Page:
My child has fallen behind: can they catch up?

My child has fallen behind: can they catch up?

For whatever reason, a teen may fall behind when it comes to revision. As a parent, you might be left wondering whether you should step in and help- and how you might be able to support.

Firstly, it’s probably a good idea to get involved! With exams just around the corner, your teen will need all the support they can get (even if your teen says they can’t think of anything worse!) You could start by thinking in terms of ‘need.’ What is your child going to ‘need’ in order to catch up at this late stage?

They might need to meet with teachers. They might need to create a new revision timetable. They might need to actually knuckle down now- if they haven’t been!


My child has fallen behind: can they catch up?


Sometimes students miss things from illness or personal circumstance, which can be upsetting if it’s been unavoidable. But whatever the reason for falling behind, there’s still time to do a little catching up- even if it does present as challenging.

Revision courses are a great solution! Providers, such as ours, offer teenagers the chance to work within a small group of peers, in expert-led sessions, where your teen can be guided through: information, exam techniques and walk-through questions.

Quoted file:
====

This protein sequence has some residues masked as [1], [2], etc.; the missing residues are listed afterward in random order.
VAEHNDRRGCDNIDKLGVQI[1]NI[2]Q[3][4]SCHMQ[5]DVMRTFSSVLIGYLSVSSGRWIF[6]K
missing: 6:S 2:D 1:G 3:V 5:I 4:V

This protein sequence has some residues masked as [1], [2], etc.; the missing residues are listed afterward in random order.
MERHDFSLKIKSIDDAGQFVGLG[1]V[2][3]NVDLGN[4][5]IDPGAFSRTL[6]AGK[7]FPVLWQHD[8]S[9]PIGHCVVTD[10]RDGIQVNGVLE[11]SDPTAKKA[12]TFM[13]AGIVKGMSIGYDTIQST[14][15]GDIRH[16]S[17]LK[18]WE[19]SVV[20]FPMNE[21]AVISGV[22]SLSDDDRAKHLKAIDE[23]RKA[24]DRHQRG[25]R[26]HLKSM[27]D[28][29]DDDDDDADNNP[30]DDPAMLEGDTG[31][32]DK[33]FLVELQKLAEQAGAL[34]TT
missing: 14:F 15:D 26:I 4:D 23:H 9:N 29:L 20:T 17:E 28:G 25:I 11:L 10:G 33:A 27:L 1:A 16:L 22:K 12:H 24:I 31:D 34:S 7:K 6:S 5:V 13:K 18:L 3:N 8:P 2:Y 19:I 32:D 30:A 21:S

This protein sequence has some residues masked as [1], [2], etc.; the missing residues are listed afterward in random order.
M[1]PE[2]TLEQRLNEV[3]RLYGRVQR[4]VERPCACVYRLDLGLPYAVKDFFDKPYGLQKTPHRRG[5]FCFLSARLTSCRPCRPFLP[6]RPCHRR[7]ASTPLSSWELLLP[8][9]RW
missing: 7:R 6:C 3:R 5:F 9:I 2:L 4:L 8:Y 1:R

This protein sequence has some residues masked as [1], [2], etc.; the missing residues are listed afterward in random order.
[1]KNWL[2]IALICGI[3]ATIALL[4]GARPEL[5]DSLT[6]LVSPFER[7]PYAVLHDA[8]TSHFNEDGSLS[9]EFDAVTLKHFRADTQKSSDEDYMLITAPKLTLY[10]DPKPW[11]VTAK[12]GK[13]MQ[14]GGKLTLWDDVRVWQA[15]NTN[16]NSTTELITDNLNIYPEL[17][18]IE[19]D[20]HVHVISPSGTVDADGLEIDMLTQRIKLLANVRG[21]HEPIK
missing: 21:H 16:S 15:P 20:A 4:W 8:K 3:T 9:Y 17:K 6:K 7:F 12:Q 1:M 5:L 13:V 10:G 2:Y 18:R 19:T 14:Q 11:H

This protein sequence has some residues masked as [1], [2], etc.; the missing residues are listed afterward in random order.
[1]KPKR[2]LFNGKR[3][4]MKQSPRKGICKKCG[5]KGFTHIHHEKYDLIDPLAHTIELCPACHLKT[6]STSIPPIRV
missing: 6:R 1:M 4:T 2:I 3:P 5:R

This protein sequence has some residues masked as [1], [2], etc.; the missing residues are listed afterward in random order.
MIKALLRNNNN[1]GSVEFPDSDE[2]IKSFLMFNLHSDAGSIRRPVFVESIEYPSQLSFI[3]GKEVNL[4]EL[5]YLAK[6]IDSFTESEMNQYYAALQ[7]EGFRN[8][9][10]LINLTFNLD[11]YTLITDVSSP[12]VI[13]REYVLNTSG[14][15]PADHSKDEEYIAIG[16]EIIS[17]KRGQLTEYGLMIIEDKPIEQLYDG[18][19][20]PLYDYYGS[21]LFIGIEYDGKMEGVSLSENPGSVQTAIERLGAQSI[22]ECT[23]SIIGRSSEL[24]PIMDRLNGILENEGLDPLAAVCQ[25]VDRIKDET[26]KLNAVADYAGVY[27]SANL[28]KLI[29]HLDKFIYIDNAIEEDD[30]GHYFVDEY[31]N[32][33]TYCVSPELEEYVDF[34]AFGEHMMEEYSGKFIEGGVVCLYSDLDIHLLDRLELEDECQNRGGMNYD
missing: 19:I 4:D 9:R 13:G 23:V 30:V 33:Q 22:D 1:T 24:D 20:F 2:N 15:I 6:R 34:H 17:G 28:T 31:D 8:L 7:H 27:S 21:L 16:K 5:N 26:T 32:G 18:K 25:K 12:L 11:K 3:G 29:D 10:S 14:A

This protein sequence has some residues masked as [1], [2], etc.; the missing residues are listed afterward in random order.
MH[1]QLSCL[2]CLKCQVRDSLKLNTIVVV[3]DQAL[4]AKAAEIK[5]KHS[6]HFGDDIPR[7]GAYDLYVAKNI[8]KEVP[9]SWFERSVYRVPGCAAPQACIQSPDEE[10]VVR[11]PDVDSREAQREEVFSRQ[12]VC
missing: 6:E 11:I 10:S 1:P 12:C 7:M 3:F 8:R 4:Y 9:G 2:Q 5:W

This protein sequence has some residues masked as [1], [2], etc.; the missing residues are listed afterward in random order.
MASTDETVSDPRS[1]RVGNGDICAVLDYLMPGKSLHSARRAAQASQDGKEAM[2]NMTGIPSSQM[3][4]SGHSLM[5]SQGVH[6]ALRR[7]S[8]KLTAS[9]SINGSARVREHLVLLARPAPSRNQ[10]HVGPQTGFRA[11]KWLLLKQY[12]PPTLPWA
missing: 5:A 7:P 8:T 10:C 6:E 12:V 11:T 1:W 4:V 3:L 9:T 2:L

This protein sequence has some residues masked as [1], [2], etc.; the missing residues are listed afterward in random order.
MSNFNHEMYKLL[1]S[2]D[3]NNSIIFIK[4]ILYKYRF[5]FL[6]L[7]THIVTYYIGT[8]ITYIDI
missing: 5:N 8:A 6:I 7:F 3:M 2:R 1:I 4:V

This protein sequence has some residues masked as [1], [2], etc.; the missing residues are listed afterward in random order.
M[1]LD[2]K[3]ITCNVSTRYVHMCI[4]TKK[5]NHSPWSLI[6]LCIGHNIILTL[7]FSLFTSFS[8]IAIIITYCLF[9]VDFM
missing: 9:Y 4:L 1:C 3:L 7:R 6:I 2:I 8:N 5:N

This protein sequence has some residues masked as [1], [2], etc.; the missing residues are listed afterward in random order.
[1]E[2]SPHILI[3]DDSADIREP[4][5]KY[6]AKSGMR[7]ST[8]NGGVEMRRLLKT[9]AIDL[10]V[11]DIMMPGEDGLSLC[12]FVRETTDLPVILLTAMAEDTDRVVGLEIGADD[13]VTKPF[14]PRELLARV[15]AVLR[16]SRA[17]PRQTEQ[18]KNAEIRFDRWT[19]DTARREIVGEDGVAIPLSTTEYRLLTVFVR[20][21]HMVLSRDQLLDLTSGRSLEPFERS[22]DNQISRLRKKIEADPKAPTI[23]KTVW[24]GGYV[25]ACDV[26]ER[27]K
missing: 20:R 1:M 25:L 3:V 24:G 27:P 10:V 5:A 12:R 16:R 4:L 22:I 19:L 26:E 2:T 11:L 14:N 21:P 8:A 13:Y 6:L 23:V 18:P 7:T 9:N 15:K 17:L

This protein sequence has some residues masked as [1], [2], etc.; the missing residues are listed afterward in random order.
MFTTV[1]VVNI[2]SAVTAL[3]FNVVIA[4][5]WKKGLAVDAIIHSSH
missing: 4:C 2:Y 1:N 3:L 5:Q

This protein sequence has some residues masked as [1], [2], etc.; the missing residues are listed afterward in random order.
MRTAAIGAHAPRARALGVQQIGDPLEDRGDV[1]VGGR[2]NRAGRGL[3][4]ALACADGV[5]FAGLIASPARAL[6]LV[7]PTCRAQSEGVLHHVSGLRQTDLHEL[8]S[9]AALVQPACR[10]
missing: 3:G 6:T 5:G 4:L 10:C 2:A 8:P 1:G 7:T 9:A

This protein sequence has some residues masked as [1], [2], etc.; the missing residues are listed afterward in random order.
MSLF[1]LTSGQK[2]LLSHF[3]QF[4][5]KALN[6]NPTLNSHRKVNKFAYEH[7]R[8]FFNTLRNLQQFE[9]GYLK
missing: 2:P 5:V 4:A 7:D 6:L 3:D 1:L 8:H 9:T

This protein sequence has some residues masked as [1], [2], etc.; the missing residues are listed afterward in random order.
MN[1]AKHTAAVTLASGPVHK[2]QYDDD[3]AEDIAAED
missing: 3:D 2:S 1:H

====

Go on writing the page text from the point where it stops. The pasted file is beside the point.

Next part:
Our final courses, before the May exams, are One Day ‘Grade Booster Revision Courses.’ These take place the weekend prior to National 5, Higher and Advanced Higher Exams. Each 6-hour course is designed to help your teenager increase their understanding. They will also be given the time to complete exam style questions under the guidance of an experienced school teacher.

Likewise, encouraging your teen to utilise any school revision sessions will be a good idea (if they aren’t already doing this,) as many teachers hold specific ‘catch up’ sessions at lunch time or after school- often if they know some of their students have been absent.

As a parent supporting from home, it can be a good idea to see where students have missed lessons- and which subjects. You can often do this without too much hassle, either by making a phone call to the attendance officer at school or college (who will be able to access a record,) or by manually looking at your child’s lesson timetable against your calendar. Once you have established which subjects your student may be the most behind in, they can delve into those revision guides and books and get underway with working, using these resources to try and fill in some missing gaps.

Alternatively, an easier tip might be to get purchase a revision guide (if you haven’t already done so,) for each subject, and get your child to tick off the ‘contents’ pages according to anything they feel unsure about or may be unfamiliar with. This is a quick way of directing your child to areas they will need to cover, and revision guides are usually helpful as a starting point for covering the basic or main concepts.

Ultimately, now is the time to encourage your teen. It’s not too late to find ways for your teen to squeeze out some potential extra marks!

If your teen needs a final revision push, we run Grade Booster Coourse the weekend before key National 5, Higher and Advanced Higher exams.